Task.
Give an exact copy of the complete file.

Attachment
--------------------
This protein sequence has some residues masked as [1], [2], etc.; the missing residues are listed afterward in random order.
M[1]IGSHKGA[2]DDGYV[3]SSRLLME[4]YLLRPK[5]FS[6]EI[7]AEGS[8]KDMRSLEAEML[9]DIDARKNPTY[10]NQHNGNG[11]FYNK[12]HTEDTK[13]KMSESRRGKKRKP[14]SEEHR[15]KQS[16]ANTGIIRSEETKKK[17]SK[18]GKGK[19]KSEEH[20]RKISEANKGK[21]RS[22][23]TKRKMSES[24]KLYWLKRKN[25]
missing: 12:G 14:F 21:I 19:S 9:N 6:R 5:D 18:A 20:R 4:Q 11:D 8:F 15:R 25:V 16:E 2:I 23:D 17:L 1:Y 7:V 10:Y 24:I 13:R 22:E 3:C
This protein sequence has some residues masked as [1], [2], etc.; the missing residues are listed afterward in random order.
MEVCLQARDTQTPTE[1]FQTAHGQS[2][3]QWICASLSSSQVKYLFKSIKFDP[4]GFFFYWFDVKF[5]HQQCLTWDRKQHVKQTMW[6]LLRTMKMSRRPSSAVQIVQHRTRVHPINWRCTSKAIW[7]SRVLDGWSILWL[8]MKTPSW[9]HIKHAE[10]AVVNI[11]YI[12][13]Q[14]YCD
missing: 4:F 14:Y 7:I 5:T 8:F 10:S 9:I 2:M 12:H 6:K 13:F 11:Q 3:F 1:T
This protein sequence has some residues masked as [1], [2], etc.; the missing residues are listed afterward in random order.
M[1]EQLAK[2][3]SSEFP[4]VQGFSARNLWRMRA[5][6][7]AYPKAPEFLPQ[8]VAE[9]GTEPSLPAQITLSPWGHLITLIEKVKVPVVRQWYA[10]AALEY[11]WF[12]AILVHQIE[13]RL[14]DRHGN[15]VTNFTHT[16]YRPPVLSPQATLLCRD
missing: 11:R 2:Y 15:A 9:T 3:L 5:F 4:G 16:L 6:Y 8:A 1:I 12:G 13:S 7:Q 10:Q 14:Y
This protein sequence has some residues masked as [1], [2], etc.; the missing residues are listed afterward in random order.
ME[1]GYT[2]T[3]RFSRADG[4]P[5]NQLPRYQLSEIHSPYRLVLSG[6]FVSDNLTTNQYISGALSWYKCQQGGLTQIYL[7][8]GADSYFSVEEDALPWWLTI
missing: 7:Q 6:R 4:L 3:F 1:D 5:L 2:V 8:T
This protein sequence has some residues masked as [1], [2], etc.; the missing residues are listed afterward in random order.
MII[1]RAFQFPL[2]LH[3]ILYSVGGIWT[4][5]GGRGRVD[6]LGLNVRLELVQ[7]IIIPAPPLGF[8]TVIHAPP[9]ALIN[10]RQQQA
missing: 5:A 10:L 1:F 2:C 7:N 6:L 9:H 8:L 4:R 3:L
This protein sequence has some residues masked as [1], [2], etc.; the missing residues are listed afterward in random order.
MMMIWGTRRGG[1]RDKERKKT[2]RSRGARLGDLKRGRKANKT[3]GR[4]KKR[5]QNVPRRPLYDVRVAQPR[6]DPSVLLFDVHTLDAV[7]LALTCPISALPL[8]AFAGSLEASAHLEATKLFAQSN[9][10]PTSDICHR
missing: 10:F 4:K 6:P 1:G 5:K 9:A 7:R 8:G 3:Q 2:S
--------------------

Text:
This protein sequence has some residues masked as [1], [2], etc.; the missing residues are listed afterward in random order.
M[1]IGSHKGA[2]DDGYV[3]SSRLLME[4]YLLRPK[5]FS[6]EI[7]AEGS[8]KDMRSLEAEML[9]DIDARKNPTY[10]NQHNGNG[11]FYNK[12]HTEDTK[13]KMSESRRGKKRKP[14]SEEHR[15]KQS[16]ANTGIIRSEETKKK[17]SK[18]GKGK[19]KSEEH[20]RKISEANKGK[21]RS[22][23]TKRKMSES[24]KLYWLKRKN[25]
missing: 12:G 14:F 21:I 19:S 9:N 6:R 5:D 18:A 20:R 4:Q 11:D 8:F 15:R 25:V 16:E 2:I 23:D 17:L 1:Y 7:V 10:Y 24:I 13:R 22:E 3:C
This protein sequence has some residues masked as [1], [2], etc.; the missing residues are listed afterward in random order.
MEVCLQARDTQTPTE[1]FQTAHGQS[2][3]QWICASLSSSQVKYLFKSIKFDP[4]GFFFYWFDVKF[5]HQQCLTWDRKQHVKQTMW[6]LLRTMKMSRRPSSAVQIVQHRTRVHPINWRCTSKAIW[7]SRVLDGWSILWL[8]MKTPSW[9]HIKHAE[10]AVVNI[11]YI[12][13]Q[14]YCD
missing: 4:F 14:Y 7:I 5:T 8:F 10:S 9:I 2:M 12:H 6:K 13:F 11:Q 3:F 1:T
This protein sequence has some residues masked as [1], [2], etc.; the missing residues are listed afterward in random order.
M[1]EQLAK[2][3]SSEFP[4]VQGFSARNLWRMRA[5][6][7]AYPKAPEFLPQ[8]VAE[9]GTEPSLPAQITLSPWGHLITLIEKVKVPVVRQWYA[10]AALEY[11]WF[12]AILVHQIE[13]RL[14]DRHGN[15]VTNFTHT[16]YRPPVLSPQATLLCRD
missing: 11:R 2:Y 15:A 9:T 3:L 5:F 4:G 16:L 6:Y 8:A 1:I 12:G 13:S 7:Q 10:Q 14:Y
This protein sequence has some residues masked as [1], [2], etc.; the missing residues are listed afterward in random order.
ME[1]GYT[2]T[3]RFSRADG[4]P[5]NQLPRYQLSEIHSPYRLVLSG[6]FVSDNLTTNQYISGALSWYKCQQGGLTQIYL[7][8]GADSYFSVEEDALPWWLTI
missing: 7:Q 6:R 4:L 3:F 1:D 5:L 2:V 8:T
This protein sequence has some residues masked as [1], [2], etc.; the missing residues are listed afterward in random order.
MII[1]RAFQFPL[2]LH[3]ILYSVGGIWT[4][5]GGRGRVD[6]LGLNVRLELVQ[7]IIIPAPPLGF[8]TVIHAPP[9]ALIN[10]RQQQA
missing: 5:A 10:L 1:F 2:C 7:N 6:L 9:H 8:L 4:R 3:L
This protein sequence has some residues masked as [1], [2], etc.; the missing residues are listed afterward in random order.
MMMIWGTRRGG[1]RDKERKKT[2]RSRGARLGDLKRGRKANKT[3]GR[4]KKR[5]QNVPRRPLYDVRVAQPR[6]DPSVLLFDVHTLDAV[7]LALTCPISALPL[8]AFAGSLEASAHLEATKLFAQSN[9][10]PTSDICHR
missing: 10:F 4:K 6:P 1:G 5:K 9:A 7:R 8:G 3:Q 2:S